From: Martin Striz (firstname.lastname@example.org)
Date: Wed Apr 05 2006 - 14:06:54 MDT
On 4/4/06, Charles D Hixson <email@example.com> wrote:
> I'm sure you're right for an initial estimate. After things get working and
> start being understood, however, expect to be able to pare at least an order
> of magnitude off the estimate for the initial requirement.
> How much computing power you need is partially determined by how efficient
> your models are. If, e.g., you use a neural model of a clock, you will end
> up with both a clock that's rather inefficient, and an excessive number of
> neural connections. When it comes to other features, however, e.g., possibly
> pattern matching, our current estimates may be either right on the money, or
> even a bit low. Still, some neural connections are pretty clearly time delay
> loops, and those can be done much more efficiently that by neural simulation.
> This implies that there exist other features that once we understand, we will
> be able to simulate without replicating all the circuitry.
This is the most important post in this thread. Cognitive processes
are optimized for the kinds of computation that neural substrate does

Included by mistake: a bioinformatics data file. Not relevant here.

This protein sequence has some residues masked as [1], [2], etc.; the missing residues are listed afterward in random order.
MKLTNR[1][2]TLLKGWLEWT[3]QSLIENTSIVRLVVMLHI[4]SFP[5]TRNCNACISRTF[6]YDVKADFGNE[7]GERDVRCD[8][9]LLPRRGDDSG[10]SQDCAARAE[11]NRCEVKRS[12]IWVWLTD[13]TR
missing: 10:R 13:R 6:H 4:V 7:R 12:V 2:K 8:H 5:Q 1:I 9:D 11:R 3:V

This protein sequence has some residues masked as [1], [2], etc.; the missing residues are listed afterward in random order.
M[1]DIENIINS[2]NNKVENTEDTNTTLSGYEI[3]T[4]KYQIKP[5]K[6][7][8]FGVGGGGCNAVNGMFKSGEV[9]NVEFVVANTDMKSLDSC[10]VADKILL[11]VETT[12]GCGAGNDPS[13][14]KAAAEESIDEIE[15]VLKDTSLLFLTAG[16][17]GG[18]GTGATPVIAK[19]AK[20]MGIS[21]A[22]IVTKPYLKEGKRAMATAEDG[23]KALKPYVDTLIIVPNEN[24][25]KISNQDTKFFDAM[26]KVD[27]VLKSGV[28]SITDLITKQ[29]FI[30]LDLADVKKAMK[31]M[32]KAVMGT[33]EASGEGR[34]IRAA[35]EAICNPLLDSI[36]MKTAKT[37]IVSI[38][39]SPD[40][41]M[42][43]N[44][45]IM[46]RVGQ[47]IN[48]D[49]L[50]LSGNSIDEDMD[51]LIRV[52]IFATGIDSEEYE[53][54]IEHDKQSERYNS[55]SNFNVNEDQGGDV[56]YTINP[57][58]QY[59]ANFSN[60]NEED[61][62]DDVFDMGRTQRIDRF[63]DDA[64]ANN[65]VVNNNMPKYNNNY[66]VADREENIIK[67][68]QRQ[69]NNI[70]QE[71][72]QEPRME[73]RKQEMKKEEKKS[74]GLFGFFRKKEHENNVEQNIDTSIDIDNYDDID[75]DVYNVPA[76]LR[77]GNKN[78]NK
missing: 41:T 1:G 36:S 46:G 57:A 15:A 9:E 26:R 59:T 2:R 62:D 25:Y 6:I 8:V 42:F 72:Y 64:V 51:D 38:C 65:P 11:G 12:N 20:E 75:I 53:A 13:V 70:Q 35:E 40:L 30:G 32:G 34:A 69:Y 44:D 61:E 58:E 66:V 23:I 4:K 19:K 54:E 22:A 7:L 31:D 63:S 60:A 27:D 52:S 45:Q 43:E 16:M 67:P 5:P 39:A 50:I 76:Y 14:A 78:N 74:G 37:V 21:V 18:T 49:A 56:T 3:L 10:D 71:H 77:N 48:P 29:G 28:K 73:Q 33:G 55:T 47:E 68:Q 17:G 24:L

well. Even if you knew how many computer-equivalent operations per
second a typical brain does, you wouldn't know how much computational
power computer chips require. Athlon and Intel chips perform
differently on different kinds of benchmarks. Neurons will have even
more significant deviations. At best you might be able to approximate
within an order of magnitude.
There are aspects of synaptic activity that simple circuits don't
capture, like receptor density, activiation length, that are involved
in probabilistic integration at the dendrite. I would lean to the
side of more bits rather than less to describe a synapse, divided by
A reasonable model is Dani's: 10^15 to 10^18 computer-equivalent
flops. But even if you have that much processing power, you have to
know what to do with it.
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